Smart Development has an exceptional track record helping service providers, ports, sales teams, restaurants, stores, distribution centers, food production facilities, nonprofits, government agencies and other businesses create a strong culture, leadership bench strength, coaching skills and the teamwork necessary for growth. 


Having worked with several companies throughout their growth cycle, we have valuable insights and strategies that would help any late stage startup, small or medium sized company achieve sustained growth and prosperity.

Brainstorming














Generating Many Innovative Ideas

How often have you used brainstorming to solve a problem? Chances are, you've used it at least once, even if you didn't realize it.

For decades, people have used brainstorming to generate ideas, and to come up with creative solutions to problems. However, you need to use brainstorming correctly for it to be fully effective.

Prepare thoroughly for your brainstorming session so that you get the most out of it.

In this post, we'll look at what it is, why it's useful, and how to get the best from it.

What Is Brainstorming?
Madison Avenue advertising executive Alex Osborn developed the original approach and published it in his 1953 book, "Applied Imagination." Since then, researchers have made many improvements to his original technique.

The approach described here takes this research into account, so it's subtly different from Osborn's approach.

Brainstorming combines a relaxed, informal approach to problem solving with lateral thinking. It encourages people to come up with thoughts and ideas that can, at first, seem a bit crazy. Some of these ideas can be crafted into original, creative solutions to a problem, while others can spark even more ideas. This helps to get people unstuck by "jolting" them out of their normal ways of thinking.

Therefore, during brainstorming sessions, people should avoid criticizing or rewarding ideas. You're trying to open up possibilities and break down incorrect assumptions about the problem's limits. Judgment and analysis at this stage stunts idea generation and limit creativity.

Evaluate ideas at the end of the session – this is the time to explore solutions further, using conventional approaches.

Why Use Brainstorming?
Conventional group problem solving can often be undermined by unhelpful group behavior  . And while it's important to start with a structured, analytical process when solving problems, this can lead a group to develop limited and unimaginative ideas.

By contrast, brainstorming provides a free and open environment that encourages everyone to participate. Quirky ideas are welcomed and built upon, and all participants are encouraged to contribute fully, helping them develop a rich array of creative solutions.

When used during problem solving, brainstorming brings team members' diverse experience into play. It increases the richness of ideas explored, which means that you can often find better solutions to the problems that you face.

It can also help you get buy-in from team members for the solution chosen – after all, they're likely to be more committed to an approach if they were involved in developing it. What's more, because brainstorming is fun, it helps team members bond, as they solve problems in a positive, rewarding environment.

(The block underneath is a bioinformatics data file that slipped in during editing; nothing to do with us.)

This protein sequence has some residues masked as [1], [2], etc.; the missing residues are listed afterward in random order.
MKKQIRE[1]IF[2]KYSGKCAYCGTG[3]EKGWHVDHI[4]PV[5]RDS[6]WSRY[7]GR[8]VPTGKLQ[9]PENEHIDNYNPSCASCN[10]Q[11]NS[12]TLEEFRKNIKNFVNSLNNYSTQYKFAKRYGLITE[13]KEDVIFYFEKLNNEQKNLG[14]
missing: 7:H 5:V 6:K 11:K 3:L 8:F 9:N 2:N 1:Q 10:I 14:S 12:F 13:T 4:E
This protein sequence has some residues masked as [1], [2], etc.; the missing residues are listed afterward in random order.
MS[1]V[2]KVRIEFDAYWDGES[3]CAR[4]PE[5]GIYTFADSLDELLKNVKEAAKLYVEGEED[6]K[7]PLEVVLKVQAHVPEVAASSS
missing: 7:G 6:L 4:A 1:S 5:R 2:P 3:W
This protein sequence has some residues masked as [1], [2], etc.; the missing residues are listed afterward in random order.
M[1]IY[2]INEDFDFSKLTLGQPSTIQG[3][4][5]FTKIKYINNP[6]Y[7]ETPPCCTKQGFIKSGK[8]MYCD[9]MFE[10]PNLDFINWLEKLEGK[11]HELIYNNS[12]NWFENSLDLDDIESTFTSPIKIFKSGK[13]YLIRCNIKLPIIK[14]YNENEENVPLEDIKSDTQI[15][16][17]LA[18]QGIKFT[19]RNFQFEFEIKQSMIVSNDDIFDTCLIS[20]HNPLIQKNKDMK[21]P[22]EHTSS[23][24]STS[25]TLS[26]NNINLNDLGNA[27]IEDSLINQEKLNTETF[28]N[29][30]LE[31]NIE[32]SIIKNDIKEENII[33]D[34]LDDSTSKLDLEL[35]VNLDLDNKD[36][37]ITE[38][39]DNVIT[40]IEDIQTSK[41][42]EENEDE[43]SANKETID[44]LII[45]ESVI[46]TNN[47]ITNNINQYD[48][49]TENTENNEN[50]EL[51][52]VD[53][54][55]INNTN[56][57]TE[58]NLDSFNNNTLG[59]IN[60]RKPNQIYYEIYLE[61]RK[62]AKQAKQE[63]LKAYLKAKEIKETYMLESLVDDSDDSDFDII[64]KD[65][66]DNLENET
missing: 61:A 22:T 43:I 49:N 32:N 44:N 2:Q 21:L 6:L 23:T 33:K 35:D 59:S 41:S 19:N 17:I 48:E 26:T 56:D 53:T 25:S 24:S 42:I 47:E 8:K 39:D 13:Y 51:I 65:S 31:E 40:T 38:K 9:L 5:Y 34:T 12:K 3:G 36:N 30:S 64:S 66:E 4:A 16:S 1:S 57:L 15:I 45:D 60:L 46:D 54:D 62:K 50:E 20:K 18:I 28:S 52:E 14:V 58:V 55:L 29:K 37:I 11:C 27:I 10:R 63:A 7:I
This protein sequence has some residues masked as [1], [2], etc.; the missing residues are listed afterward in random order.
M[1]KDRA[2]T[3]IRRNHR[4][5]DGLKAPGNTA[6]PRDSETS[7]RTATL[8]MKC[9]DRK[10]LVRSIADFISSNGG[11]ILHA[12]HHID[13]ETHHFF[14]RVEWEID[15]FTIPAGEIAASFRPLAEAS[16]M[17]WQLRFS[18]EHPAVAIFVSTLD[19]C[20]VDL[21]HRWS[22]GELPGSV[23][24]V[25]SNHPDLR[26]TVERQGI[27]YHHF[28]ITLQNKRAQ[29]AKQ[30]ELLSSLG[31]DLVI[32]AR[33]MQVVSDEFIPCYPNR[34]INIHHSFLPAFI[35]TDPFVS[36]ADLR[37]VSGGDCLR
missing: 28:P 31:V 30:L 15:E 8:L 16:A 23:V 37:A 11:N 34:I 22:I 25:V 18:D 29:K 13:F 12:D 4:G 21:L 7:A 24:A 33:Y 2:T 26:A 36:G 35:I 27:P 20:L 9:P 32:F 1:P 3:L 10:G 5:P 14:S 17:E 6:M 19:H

While brainstorming can be effective, it's important to approach it with an open mind and a spirit of non-judgment. If you don't do this, people "clam up," the number and quality of ideas plummets, and morale can suffer.

Individual Brainstorming
While group brainstorming is often more effective at generating ideas than normal group problem solving, several studies have shown that individual brainstorming produces more – and often better – ideas than group brainstorming.

This can occur because groups aren't always strict in following the rules of brainstorming, and bad behaviors creep in. Mostly, though, this happens because people pay so much attention to other people that they don't generate ideas of their own – or they forget these ideas while they wait for their turn to speak. This is called "blocking."

When you brainstorm on your own, you don't have to worry about other people's egos or opinions, and you can be freer and more creative. For example, you might find that an idea you'd hesitate to bring up in a group develops into something special when you explore it on your own.

However, you may not develop ideas as fully when you're on your own, because you don't have the wider experience of other group members to draw on.

Tip:
To get the most out of your individual brainstorming session, choose a comfortable place to sit and think. Minimize distractions   so that you can focus on the problem at hand, and consider using Mind Maps   to arrange and develop ideas.

Individual brainstorming is most effective when you need to solve a simple problem, generate a list of ideas, or focus on a broad issue. Group brainstorming is often more effective for solving complex problems.

Group Brainstorming
Here, you can take advantage of the full experience and creativity of all team members. When one member gets stuck with an idea, another member's creativity and experience can take the idea to the next stage. You can develop ideas in greater depth with group brainstorming than you can with individual brainstorming.